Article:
Natural supplements can include a variety of products such as vitamins, minerals, essential fatty acids, probiotics, and herbs. Supplements should never replace food, but they can help to boost nutrition that may be lacking in our diets.
Historically, people have used herbal medicines to prevent illness, cure infection, relieve fever, and heal wounds. Herbal medicines can also treat constipation, ease pain, or act as relaxants or stimulants. Research on some herbs and plant products has shown that they may have some of the same effects that conventional medicines do, while others may have no effect or may be harmful. People have used the active ingredients in dietary supplements for thousands of years to help health and to treat illness. Sometimes those supplements are the basis for some of today's common medicines. For example, people have used willow bark tea for centuries to relieve fever. Pharmaceutical companies eventually identified the chemical in willow bark that relieved fever and used that knowledge to produce aspirin.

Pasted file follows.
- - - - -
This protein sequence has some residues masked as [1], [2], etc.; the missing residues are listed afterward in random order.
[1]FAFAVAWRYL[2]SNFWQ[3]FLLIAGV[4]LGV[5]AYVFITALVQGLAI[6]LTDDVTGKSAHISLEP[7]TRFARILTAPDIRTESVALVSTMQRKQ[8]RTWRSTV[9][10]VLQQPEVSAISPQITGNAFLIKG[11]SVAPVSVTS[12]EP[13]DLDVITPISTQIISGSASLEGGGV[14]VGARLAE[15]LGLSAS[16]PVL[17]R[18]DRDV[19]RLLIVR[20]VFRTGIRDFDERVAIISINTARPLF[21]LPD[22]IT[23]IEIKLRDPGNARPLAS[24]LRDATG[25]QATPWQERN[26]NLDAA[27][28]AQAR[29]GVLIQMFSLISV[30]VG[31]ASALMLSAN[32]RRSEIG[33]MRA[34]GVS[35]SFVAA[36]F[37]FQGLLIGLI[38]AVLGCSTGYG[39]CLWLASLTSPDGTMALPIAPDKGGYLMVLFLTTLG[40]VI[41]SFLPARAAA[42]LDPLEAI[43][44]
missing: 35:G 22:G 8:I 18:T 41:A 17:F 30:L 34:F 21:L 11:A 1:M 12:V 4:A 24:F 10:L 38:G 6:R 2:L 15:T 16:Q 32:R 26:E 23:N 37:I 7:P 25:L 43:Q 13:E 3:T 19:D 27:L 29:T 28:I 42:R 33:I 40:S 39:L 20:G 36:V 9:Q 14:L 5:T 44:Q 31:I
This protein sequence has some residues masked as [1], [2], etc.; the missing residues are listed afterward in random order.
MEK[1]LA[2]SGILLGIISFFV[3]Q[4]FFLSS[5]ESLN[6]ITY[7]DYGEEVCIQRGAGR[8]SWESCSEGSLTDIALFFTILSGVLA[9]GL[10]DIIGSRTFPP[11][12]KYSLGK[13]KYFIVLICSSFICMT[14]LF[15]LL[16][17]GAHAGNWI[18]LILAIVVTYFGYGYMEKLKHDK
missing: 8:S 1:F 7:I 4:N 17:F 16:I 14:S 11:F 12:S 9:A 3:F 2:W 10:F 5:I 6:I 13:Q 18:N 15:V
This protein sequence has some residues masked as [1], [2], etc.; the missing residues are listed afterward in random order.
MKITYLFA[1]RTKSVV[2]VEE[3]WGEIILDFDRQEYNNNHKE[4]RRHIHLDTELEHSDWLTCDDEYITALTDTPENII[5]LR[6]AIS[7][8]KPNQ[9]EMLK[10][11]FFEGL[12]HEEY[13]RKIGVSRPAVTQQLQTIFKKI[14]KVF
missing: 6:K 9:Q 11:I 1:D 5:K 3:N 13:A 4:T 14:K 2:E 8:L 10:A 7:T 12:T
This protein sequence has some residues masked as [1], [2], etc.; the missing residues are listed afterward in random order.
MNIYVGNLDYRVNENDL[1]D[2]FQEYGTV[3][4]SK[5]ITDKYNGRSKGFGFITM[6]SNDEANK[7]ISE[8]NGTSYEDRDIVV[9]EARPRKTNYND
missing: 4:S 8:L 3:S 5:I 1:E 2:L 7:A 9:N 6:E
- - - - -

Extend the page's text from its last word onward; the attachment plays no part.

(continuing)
Herbal products and supplements are intended to maintain health or treat health problems. However, they are not regulated by the FDA. This is because the FDA considers herbal supplements to be food, not drugs. An herbal supplement’s label can say how it might help, but it cannot claim to be a treatment for a disease or illness.
Not all herbs and supplements are safe. If you are unsure about the safety of a supplement or herb, talk to your doctor, pharmacist, or dietitian.
Always tell your doctor if you are using a dietary supplement or if you are thinking about combining a dietary supplement with your conventional medical treatment. It may not be safe to forgo your conventional medical treatment and rely only on a dietary supplement. This is especially important for women who are pregnant or breastfeeding.